By the way, Lux happens to work for park district boss, Michael Kelly, another Daley administration veteran from the 19th Ward, who became an unlikely star in the Emanuel administration by overseeing construction of Maggie Daley Park and shepherding the proposed George Lucas Museum of Narrative Art closer to reality.
It might not have worked out that way if Emanuel had his way. After all, Kelly got the job by default. In 2011, Emanuel first offered the gig to Milwaukee Parks Director Sue Black, who turned down the offer, and ultimately got fired from her Milwaukee post a year later for still undisclosed reasons.
“Sue Black would have been another train wreck,” a City Hall source said.
And if history has taught us anything, Emanuel doesn’t take responsibility for those kinds of train wrecks.
Instead, when his handpicked schools chief,Byrd-Bennett, gets caught steering a $20 million no-bid contract to her former employer, the mayor defends himself by telling reporters, “I don’t get involved in contracts.”
“What does that even mean?” the former insider who got this conversation started said. “If he’s not involved in contracts, then what’s he doing? Because if he’s not involved in contracts he’s not doing his job as mayor.”
That might seem harsh, but it’s fair.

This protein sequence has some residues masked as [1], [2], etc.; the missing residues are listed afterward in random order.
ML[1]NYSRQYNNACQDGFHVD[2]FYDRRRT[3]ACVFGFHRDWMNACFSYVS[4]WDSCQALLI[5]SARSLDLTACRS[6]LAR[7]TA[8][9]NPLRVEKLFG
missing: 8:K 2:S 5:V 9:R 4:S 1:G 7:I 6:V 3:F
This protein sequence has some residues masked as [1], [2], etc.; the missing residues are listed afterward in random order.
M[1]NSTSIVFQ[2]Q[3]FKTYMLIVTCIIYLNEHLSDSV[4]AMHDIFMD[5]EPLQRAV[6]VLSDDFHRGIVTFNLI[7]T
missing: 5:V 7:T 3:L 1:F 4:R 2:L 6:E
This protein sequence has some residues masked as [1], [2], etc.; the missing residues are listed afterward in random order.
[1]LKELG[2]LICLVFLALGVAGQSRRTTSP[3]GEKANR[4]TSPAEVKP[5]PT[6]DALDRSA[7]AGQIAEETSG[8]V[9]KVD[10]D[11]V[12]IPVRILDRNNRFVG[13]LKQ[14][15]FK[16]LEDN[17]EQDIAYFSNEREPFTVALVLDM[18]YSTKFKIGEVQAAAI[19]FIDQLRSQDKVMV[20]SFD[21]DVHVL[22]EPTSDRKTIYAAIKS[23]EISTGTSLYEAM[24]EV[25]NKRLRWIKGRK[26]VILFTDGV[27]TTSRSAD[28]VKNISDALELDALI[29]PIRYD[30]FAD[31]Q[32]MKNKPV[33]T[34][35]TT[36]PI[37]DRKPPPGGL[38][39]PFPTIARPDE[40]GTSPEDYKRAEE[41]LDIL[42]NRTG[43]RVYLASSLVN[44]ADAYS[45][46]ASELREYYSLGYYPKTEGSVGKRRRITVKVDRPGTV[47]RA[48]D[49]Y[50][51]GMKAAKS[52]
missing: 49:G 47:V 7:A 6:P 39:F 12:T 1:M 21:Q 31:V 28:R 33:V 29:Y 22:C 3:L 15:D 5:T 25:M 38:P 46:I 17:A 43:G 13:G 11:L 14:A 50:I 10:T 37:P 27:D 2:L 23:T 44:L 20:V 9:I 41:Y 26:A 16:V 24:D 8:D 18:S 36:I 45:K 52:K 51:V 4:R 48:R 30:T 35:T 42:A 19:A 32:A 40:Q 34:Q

Especially since every significant city contract that’s ever been signed — whether it’s a deal to lure a new corporate headquarters to town, build a Whole Foods in Englewood or build DePaul University arena — gets announced in a news release from the mayor's prolific City Hall spin machine.
In Emanuel’s City Hall, it’s become customary for the mayor to take the credit — even when he might not deserve it — but none of the blame.
That’s never been The Chicago Way.
The thing people forget about the hey-day of Chicago patronage — back when friends and family of people connected to power had all the juice — is that clout jobs could be traced back to a guy responsible for “his people.”
Back then, City Hall could send a message to an offending patronage worker’s clout — an alderman, ward committeeman, friendly union boss or an unsavory insider — and say, “Your guy is an embarrassment, either get him in line or it’s on you.”
People close to Emanuel say Byrd-Bennett’s kickback confession has left the mayor “deeply disturbed" even though he still won't take the blame for hiring her.
Well, Emanuel should be disturbed.
Patronage might be dead in Chicago, but Rahm’s still the boss. The ultimate clout.
The crooks and policy wonks Emanuel brought to town — even the out-of-towners who couldn’t find their way to a South Chicago taco joint without Google Maps — are his people.
When they become an embarrassment, it’s on Emanuel — whether he gets to walk away from the mess or not.